This page location is:
BPA.gov - Bonneville Power Administration
News & Us
News & Us
Civil Rights - EEO
Freedom of Information Act
Projects & Initiatives
Finance & Rates
Financial Public Processes
Cost Verification Process
Residential Exchange Program
Surplus Power Sales Reports
Involvement & Outreach
Community & Education
Lands & Community
Bonneville Purchasing Instructions
Buying or Selling Products or Services
Financial Assistance Instructions Manual
How to Pay BPA
Reliability Program and NERC Standards
Civil Rights - EEO
Freedom of Information Act
Colville Tribes to celebrate opening of Chief Joseph Hatchery
6/12/2013 3:00 PM
The Confederated Tribes of the Colville Reservation will host a First Salmon and Ribbon-Cutting Ceremony to open a state-of-the-art hatchery June 20 in Bridgeport, Wash., near Chief Joseph Dam. The facility will significantly boost the availability of chinook salmon for the tribe and for sport fishing in the Columbia River as well as reintroduce spring chinook to the Okanogan River.
The hatchery cost $50 million to construct and will release up to 2.9 million chinook salmon annually. The construction and program implementation was a collaborative effort between the Colville Tribes, the U.S. Army Corps of Engineers, the Bonneville Power Administration, the Northwest Power & Conservation Council and Grant County Public Utility District. Additional partners include the Washington State Parks and Recreation Commission, Douglas County Public Utility District and Chelan County Public Utility District.
“The opening of the Chief Joseph Hatchery is a cause for celebration for the tribe,” said John Sirois, chairman of the Confederated Tribes of the Colville Reservation. “It commemorates both the return of the chinook salmon and serves as a testament to the important and meaningful work that can be accomplished when federal, tribal and state entities come together for the common purpose of restoring our Columbia River.”
The project has been in development for more than a decade.
“Since 2001, we have been working with the Colville Tribes to develop the Chief Joseph Hatchery through a rigorous public process,” said Tom Karier, a Washington member of the Northwest Power and Conservation Council. “We are pleased to see this important facility begin operation, and we are confident it will not only enhance fisheries in the upper Columbia area but also make important contributions to fishery science through related research activities.”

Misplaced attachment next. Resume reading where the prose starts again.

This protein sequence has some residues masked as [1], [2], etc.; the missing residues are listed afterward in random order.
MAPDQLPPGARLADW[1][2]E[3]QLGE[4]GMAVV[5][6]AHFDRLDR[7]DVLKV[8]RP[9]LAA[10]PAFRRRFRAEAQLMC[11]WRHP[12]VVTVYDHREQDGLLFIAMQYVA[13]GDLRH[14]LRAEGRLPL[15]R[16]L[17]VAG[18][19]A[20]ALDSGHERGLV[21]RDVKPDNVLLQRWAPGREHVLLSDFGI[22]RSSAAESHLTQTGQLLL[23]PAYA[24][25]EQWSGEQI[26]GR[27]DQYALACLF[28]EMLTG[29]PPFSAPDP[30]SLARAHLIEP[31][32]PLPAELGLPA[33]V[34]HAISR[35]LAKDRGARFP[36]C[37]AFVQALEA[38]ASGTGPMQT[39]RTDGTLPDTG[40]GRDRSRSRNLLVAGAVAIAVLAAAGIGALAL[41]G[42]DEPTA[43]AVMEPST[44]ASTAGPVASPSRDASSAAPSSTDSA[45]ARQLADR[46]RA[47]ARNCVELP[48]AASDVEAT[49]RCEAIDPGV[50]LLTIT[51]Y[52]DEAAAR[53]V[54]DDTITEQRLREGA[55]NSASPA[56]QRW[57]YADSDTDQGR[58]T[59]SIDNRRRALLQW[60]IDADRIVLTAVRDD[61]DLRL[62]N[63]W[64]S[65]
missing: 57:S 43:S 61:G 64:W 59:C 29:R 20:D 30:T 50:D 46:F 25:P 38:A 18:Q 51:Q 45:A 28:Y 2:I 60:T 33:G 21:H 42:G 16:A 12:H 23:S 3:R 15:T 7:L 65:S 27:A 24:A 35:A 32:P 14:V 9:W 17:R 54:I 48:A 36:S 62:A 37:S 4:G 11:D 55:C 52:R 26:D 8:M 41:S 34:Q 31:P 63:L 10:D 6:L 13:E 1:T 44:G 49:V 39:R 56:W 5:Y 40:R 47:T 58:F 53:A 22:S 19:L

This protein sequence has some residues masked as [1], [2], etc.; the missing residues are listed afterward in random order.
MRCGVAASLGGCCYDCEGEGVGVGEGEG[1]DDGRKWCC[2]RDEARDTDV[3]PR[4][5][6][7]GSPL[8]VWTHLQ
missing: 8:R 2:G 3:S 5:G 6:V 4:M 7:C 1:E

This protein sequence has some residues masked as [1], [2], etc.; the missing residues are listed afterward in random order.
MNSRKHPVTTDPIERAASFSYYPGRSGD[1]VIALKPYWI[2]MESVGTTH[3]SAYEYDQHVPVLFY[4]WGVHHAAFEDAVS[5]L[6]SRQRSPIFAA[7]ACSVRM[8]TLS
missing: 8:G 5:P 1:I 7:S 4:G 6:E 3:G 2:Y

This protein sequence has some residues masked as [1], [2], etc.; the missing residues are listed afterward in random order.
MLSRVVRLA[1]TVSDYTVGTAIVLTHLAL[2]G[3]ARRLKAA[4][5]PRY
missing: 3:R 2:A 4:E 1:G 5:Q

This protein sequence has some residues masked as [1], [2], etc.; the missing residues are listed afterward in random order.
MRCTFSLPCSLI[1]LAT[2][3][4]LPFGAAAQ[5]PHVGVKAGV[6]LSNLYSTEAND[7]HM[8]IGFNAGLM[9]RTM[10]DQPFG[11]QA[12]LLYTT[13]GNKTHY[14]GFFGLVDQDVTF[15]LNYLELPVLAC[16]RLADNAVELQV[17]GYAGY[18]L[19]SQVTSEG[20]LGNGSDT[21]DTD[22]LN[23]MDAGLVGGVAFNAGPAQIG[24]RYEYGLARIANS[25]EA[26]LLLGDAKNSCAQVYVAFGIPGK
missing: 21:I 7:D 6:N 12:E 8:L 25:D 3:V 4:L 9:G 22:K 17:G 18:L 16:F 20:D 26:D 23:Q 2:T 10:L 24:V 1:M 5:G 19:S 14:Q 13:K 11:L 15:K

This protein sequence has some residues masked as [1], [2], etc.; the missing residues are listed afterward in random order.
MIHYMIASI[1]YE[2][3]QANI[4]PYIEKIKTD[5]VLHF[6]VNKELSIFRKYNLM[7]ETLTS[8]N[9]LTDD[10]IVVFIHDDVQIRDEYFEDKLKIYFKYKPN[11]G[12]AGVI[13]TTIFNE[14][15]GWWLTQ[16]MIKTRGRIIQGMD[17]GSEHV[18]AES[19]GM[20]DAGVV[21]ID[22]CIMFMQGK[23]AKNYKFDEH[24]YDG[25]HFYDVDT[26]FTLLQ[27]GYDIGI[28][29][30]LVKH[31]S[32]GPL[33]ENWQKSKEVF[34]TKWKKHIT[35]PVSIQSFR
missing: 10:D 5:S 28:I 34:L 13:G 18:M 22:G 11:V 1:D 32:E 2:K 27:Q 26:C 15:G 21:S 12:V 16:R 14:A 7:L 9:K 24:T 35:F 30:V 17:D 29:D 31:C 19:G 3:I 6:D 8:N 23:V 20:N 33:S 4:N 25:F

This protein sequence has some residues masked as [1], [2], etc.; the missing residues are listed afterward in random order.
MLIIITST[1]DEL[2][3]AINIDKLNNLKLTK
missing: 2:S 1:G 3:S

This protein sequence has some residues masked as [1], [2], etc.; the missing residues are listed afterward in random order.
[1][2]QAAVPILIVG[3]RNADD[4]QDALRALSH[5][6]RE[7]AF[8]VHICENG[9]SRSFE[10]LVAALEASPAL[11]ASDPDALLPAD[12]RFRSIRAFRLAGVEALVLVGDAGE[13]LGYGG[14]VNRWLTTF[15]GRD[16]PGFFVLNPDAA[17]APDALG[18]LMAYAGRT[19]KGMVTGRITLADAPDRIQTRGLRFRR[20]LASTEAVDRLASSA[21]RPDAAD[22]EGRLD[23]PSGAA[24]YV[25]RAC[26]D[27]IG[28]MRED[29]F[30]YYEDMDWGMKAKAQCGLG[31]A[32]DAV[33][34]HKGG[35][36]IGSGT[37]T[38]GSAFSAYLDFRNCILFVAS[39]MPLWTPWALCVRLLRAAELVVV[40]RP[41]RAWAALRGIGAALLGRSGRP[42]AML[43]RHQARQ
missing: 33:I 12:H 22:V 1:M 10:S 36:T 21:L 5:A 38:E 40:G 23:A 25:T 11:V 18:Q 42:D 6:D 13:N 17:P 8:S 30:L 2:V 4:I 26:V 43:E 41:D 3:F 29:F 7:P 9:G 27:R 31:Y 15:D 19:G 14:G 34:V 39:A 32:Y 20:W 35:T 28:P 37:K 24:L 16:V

The completed hatchery is due in part to a historic 2008 agreement, the Columbia Basin Fish Accords, that enables a greater level of cooperation between the federal agencies in the Northwest responsible for salmon recovery efforts and the tribes, as well as providing assured funding for numerous projects over a 10-year period.
“At the heart of this project is a lasting partnership that leverages the combined capabilities of the Colville Tribes and state and federal agencies to bring ecological, social and economic benefit to the Columbia River Basin,” said Lorri Bodi, vice president of BPA’s Environment, Fish and Wildlife department.
The main hatchery facility is located on 15 acres of U.S. Army Corps of Engineers property on the north bank of the Columbia River within the boundaries of the Colville Indian Reservation. The Colville Tribes will manage the hatchery under guidelines recommended by the Hatchery Scientific Review Group, a committee of scientists that reviewed all salmon and steelhead hatcheries in the Columbia Basin at the request of the U.S. Congress.